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O'Reilly Author's Laptop Rescued By 'Twitter Posse' and Prey

timothy posted more than 3 years ago | from the dog-eat-dog-good-boy dept.

Social Networks 123

An anonymous reader writes "Bad news: a Canadian who visited New York had his laptop stolen. Good news: it was outfitted with Prey, the open-source computer tracking application. Better news: a group in NYC made a 'geek squad intervention,' faced the culprit and retrieved the laptop safely. This case naturally raises the usual sorts of questions about the 'Twitter posse' culture." The victim-turned-victor is author and consultant Sean Power.

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123 comments

If you steal a laptop (1)

mehrotra.akash (1539473) | more than 3 years ago | (#36127758)

If you steal a laptop for the hardware,why wouldnt the first thing you do be formatting it.

If you steal it for the data, why would you connect it to the internet at all?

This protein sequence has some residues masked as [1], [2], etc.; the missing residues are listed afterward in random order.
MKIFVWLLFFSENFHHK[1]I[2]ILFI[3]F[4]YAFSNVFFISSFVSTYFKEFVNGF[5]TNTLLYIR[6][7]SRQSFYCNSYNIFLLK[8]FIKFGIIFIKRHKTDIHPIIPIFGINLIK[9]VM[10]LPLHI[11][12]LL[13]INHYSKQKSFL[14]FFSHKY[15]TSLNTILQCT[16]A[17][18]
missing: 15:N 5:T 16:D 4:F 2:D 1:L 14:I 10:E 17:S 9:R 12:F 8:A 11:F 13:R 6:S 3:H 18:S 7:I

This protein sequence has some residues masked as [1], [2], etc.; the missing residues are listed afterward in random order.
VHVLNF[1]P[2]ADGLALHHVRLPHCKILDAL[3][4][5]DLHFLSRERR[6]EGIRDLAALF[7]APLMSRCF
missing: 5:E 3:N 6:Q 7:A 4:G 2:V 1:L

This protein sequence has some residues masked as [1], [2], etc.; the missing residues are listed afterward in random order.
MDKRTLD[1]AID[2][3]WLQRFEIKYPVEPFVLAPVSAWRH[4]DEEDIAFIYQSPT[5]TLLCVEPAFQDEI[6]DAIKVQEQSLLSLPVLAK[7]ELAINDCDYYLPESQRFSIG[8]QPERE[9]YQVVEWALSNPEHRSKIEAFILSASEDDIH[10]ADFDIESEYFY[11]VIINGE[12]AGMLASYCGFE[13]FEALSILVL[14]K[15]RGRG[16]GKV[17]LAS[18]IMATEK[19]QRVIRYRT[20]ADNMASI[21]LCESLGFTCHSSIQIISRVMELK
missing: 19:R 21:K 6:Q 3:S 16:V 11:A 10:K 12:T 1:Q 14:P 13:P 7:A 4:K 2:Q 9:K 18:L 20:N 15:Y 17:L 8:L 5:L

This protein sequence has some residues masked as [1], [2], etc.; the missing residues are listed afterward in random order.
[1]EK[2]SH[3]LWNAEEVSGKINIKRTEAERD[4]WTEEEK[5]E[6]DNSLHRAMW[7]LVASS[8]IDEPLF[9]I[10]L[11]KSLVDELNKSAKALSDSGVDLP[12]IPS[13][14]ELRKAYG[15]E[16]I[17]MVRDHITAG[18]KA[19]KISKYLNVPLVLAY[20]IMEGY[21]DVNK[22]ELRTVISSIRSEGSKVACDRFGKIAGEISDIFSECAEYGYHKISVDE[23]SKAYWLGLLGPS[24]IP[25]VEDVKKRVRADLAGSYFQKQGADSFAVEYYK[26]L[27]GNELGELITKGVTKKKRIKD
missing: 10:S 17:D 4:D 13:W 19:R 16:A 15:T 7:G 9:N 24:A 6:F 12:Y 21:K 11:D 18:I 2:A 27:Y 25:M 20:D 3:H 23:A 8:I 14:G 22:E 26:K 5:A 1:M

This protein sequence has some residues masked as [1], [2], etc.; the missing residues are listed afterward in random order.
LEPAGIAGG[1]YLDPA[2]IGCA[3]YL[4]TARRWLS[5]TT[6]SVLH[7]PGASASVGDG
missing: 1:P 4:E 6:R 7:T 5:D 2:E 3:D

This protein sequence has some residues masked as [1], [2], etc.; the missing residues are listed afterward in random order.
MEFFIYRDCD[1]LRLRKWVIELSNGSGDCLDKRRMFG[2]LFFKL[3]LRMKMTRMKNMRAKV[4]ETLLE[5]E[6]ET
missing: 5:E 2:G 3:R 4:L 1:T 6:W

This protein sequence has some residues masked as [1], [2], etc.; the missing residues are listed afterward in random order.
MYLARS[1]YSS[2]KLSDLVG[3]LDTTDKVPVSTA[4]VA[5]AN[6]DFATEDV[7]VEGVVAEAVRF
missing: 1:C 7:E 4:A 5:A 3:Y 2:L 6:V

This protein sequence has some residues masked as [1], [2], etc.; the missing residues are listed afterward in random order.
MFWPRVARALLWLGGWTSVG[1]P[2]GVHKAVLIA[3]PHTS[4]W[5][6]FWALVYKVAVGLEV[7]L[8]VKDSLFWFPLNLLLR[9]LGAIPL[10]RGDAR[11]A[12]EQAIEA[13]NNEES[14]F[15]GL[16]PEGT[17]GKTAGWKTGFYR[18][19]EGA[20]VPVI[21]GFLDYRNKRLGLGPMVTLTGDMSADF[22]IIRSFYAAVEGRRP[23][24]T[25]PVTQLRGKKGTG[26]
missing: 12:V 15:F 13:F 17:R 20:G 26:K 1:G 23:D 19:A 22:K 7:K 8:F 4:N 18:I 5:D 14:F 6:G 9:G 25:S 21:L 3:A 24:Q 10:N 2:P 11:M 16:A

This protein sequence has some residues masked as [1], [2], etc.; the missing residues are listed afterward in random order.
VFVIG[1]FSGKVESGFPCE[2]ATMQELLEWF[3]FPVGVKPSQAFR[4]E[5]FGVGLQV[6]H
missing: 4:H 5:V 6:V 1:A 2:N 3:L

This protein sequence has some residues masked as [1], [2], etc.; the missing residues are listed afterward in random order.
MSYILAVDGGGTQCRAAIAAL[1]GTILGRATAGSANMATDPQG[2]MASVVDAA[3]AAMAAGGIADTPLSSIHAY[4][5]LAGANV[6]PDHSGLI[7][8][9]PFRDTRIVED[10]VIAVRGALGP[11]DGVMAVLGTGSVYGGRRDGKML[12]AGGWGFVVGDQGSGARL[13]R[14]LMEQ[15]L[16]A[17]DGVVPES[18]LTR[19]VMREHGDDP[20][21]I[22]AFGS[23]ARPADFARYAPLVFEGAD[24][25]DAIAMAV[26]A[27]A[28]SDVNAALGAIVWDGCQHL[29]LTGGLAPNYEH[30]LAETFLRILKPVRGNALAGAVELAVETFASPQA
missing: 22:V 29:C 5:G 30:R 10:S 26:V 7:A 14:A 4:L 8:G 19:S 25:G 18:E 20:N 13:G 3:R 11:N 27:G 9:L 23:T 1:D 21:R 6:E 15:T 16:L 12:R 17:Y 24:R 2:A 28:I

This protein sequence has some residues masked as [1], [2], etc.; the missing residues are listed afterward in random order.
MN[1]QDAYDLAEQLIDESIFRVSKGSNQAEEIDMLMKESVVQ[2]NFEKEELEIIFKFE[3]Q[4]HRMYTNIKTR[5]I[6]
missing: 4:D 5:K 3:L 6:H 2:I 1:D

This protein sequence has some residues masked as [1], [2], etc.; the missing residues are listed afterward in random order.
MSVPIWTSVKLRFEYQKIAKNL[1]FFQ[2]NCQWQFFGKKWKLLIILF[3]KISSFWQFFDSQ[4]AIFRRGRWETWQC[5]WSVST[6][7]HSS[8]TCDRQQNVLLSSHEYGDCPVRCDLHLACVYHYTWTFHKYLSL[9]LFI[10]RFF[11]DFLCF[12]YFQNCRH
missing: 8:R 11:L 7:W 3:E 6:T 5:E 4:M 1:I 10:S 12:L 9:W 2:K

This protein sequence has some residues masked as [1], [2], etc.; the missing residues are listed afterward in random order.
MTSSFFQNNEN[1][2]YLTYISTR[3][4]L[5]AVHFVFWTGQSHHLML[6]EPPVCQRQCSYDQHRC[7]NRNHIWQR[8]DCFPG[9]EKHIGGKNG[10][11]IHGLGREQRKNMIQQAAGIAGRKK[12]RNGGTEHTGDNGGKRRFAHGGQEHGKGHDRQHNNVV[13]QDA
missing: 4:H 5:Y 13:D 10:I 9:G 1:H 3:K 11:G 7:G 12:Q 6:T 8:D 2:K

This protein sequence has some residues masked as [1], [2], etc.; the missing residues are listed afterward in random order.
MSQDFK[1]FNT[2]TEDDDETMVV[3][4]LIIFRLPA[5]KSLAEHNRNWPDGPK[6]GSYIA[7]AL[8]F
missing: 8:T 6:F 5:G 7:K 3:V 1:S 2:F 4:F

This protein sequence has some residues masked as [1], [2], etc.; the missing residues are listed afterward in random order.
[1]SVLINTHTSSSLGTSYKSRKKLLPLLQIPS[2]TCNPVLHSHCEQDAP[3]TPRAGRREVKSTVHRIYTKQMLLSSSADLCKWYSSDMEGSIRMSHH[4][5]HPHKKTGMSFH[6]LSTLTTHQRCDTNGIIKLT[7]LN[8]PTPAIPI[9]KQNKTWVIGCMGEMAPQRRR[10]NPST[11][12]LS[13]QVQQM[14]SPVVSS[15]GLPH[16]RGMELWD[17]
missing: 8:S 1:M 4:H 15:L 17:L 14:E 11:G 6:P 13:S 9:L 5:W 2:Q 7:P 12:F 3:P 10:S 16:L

Re:If you steal a laptop (3, Insightful)

XanC (644172) | more than 3 years ago | (#36127766)

If you're smart enough to even pose these questions, you can probably do something better with your time than steal laptops.

Re:If you steal a laptop (0)

Anonymous Coward | more than 3 years ago | (#36127788)

Smart people do steal and can multitask.

Re:If you steal a laptop (2)

Hognoxious (631665) | more than 3 years ago | (#36127950)

What the fuck has being able to multitask got to do with it? It's not like you can do a bit of burglary in the quiet moments where nobody's buying crack from you.

Pffftt, amateur... (1)

Anonymous Coward | more than 3 years ago | (#36128040)

I can steal a laptop, sell crack, ride a unicycle, play the accordion, juggle a raw egg, a bowling ball, and a flaming torch, and sing "Never gonna give you up, Never gonna let you down, Never gonna run around and desert you, Never gonna make you cry, Never gonna say goodbye, Never gonna tell a lie and hurt you" all at the same time. The same time!

Re:Pffftt, amateur... (1)